Tarzan (Martech) Review | Computer & Video Games - Everygamegoing


By Martech

Published in Computer & Video Games #63


Tarzan, the mighty muscled aristocrat raised by the apes in the jungle, has been around for seemingly an eternity. The first story from the pen of creator Edgar Rice Burroughs was published in 1911. Books and films have abounded. The subject is ripe for a computer game and Martech has been the one to capture the licence.

The resulting game is a huge arcade adventure with stunning graphics - some of the best I've seen for the Spectrum - and super smooth animation.

The plot is simple. Jane, Tarzan's soul-mate has been captured by Usanga, chief of the Wamabo. Her fate may not be a pleasant one - being devoured by a panther and having her bones picked over by a vulture.

It appears the Wamabo have been upset by the theft of seven gemstones -- known as the "eyes of the rainbow" from their tribal temple. Unless Tarzan can recover their gems within three days, Jane will be the main course on the jungle menu.

Game play time is measured by the changing colour of the screen, representing day turning into night and back again. The speed at which the days pass - remember Tarzan only has three - depends on how well the Lord of the Jungle does. For instance if he gets hit by a spear, falls into quicksand or mauled by a rampaging big cat, the day passes quickly.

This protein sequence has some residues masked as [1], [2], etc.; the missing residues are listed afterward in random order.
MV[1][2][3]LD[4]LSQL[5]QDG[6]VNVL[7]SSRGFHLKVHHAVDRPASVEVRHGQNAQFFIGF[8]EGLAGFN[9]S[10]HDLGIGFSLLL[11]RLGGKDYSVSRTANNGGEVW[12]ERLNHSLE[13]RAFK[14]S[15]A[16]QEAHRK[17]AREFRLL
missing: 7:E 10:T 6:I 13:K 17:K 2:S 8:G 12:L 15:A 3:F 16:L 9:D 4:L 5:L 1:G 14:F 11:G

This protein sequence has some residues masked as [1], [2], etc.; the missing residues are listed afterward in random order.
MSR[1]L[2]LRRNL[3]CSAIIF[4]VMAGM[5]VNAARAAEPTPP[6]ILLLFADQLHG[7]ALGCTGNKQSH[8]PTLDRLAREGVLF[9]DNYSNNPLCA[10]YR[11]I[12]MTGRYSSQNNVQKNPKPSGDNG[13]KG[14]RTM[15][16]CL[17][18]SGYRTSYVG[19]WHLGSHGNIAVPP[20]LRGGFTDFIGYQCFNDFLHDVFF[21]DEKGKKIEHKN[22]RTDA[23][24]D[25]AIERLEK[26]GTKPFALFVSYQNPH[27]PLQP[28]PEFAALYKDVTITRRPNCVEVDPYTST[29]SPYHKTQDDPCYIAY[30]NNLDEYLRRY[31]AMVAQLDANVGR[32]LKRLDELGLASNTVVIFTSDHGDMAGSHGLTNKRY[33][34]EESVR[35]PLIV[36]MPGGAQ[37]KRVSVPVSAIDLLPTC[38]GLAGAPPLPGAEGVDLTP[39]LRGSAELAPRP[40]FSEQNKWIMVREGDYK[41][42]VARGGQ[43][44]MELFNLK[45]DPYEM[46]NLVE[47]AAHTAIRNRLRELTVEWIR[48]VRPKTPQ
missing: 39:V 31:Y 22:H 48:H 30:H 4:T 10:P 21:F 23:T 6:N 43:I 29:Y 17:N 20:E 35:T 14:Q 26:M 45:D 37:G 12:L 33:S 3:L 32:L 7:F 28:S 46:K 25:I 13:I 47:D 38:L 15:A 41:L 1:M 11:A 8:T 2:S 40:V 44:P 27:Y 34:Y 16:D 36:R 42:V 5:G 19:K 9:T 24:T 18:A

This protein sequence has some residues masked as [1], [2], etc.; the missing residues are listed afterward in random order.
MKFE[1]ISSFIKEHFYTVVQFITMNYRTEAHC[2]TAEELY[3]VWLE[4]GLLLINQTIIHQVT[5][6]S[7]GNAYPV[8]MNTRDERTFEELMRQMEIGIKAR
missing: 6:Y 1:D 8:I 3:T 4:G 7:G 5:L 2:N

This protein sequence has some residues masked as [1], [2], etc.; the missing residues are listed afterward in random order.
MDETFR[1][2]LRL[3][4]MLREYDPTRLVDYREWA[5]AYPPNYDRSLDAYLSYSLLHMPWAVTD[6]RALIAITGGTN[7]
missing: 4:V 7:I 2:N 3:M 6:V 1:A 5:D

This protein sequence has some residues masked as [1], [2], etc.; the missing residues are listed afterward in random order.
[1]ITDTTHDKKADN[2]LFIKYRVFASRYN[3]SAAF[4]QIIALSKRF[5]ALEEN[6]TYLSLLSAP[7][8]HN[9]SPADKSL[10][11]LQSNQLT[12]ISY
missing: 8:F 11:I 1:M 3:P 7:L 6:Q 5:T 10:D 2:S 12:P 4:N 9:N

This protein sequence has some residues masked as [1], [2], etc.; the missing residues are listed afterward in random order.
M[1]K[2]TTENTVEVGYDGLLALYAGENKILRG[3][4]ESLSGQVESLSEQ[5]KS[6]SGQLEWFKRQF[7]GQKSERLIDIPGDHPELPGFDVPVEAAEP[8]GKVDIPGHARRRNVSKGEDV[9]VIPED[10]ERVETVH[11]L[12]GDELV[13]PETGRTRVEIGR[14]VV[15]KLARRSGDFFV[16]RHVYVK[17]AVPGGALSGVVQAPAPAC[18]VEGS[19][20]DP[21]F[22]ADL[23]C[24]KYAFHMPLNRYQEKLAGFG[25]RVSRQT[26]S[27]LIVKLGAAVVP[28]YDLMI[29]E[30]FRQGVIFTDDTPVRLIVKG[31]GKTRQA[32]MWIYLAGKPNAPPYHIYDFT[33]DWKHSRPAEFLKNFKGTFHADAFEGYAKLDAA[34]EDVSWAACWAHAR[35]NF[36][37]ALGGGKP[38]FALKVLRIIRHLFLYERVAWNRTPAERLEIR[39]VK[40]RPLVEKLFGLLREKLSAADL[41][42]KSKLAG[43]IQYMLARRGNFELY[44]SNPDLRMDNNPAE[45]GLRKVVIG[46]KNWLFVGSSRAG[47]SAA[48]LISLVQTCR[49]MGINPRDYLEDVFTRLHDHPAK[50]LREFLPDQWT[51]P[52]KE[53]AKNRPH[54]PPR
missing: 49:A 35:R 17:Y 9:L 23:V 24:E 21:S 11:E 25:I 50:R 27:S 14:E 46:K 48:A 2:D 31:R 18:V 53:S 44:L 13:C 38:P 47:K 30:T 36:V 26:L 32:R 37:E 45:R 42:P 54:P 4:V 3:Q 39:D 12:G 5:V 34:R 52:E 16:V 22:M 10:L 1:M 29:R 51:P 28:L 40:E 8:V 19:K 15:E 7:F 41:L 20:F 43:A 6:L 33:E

Scattered throughout the jungle are various objects which Tarzan can use. These include ropes, torches, shields and, of course, the gemstones, These are represented on the screen by little black boxes - some of which are remarkably hard to see.

It's only by picking these up that you get to its contents at the bottom of the screen.

Within a few screens of moving around the jungle you'll easily become lost. A map, a map, my jungle kingdom for a map. I cried.

Moving around Tarzan will come across various animals. Some will be friendly and helpful, others will view the Lord of the Apes as a mobile snack bar and try to take a bite out of him. I always found the nasty ones.

There are also natives walking around, again some are friendly while others aren't.

Tarzan can run, jump, duck, jump, somersault, and, along with all the other jungle characters, is nicely animated.

Summing up, Tarzan is probably one of the best looking Spectrum games of recent months and, although it's a little weak on plot, it is addictive enough to keep you playing.